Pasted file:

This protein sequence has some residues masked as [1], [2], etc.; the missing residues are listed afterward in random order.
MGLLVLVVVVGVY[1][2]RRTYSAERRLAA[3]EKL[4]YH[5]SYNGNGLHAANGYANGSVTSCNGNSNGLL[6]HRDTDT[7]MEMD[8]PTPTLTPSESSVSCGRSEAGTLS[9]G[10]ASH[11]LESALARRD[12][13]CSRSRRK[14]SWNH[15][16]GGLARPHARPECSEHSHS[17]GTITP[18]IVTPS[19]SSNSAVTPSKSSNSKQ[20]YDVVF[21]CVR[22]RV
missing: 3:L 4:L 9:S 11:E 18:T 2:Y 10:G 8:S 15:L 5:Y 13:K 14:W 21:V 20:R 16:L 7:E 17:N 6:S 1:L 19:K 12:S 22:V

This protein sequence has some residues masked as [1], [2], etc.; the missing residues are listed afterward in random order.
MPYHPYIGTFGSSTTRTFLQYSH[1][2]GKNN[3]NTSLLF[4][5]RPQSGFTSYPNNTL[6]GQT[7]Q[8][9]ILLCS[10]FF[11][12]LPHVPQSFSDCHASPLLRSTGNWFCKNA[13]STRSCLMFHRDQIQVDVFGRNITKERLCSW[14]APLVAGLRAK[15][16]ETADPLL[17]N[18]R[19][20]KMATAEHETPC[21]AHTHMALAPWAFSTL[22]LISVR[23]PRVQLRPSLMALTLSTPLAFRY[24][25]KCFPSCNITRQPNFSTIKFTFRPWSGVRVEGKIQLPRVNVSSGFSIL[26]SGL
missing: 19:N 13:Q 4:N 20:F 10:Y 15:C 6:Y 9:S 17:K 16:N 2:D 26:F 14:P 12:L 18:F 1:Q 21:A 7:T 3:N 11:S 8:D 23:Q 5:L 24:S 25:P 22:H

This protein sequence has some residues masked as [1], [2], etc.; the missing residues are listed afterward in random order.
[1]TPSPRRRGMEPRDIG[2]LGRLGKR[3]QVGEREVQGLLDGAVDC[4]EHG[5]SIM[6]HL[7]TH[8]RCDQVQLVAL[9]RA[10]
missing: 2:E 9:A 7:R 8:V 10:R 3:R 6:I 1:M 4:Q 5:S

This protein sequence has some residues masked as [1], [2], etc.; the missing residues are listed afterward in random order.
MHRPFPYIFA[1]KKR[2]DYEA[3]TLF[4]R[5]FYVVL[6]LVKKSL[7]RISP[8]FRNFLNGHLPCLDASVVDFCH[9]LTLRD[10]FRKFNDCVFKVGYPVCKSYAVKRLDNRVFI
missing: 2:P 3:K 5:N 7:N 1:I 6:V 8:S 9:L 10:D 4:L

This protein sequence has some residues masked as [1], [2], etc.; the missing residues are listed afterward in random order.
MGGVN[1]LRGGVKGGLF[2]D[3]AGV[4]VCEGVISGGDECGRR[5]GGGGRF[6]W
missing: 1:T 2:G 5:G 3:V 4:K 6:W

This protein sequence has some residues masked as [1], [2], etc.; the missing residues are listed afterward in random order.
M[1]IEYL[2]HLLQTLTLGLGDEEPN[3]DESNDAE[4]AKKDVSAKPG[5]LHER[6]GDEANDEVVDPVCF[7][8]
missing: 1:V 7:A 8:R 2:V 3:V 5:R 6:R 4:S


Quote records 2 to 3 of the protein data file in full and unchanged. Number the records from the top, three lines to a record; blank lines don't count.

This protein sequence has some residues masked as [1], [2], etc.; the missing residues are listed afterward in random order.
MPYHPYIGTFGSSTTRTFLQYSH[1][2]GKNN[3]NTSLLF[4][5]RPQSGFTSYPNNTL[6]GQT[7]Q[8][9]ILLCS[10]FF[11][12]LPHVPQSFSDCHASPLLRSTGNWFCKNA[13]STRSCLMFHRDQIQVDVFGRNITKERLCSW[14]APLVAGLRAK[15][16]ETADPLL[17]N[18]R[19][20]KMATAEHETPC[21]AHTHMALAPWAFSTL[22]LISVR[23]PRVQLRPSLMALTLSTPLAFRY[24][25]KCFPSCNITRQPNFSTIKFTFRPWSGVRVEGKIQLPRVNVSSGFSIL[26]SGL
missing: 19:N 13:Q 4:N 20:F 10:Y 15:C 6:Y 9:S 17:K 16:N 2:D 26:F 14:P 12:L 18:F 1:Q 21:A 7:T 3:N 11:S 8:D 23:Q 5:L 24:S 25:P 22:H

This protein sequence has some residues masked as [1], [2], etc.; the missing residues are listed afterward in random order.
[1]TPSPRRRGMEPRDIG[2]LGRLGKR[3]QVGEREVQGLLDGAVDC[4]EHG[5]SIM[6]HL[7]TH[8]RCDQVQLVAL[9]RA[10]
missing: 2:E 9:A 7:R 8:V 10:R 3:R 6:I 1:M 4:Q 5:S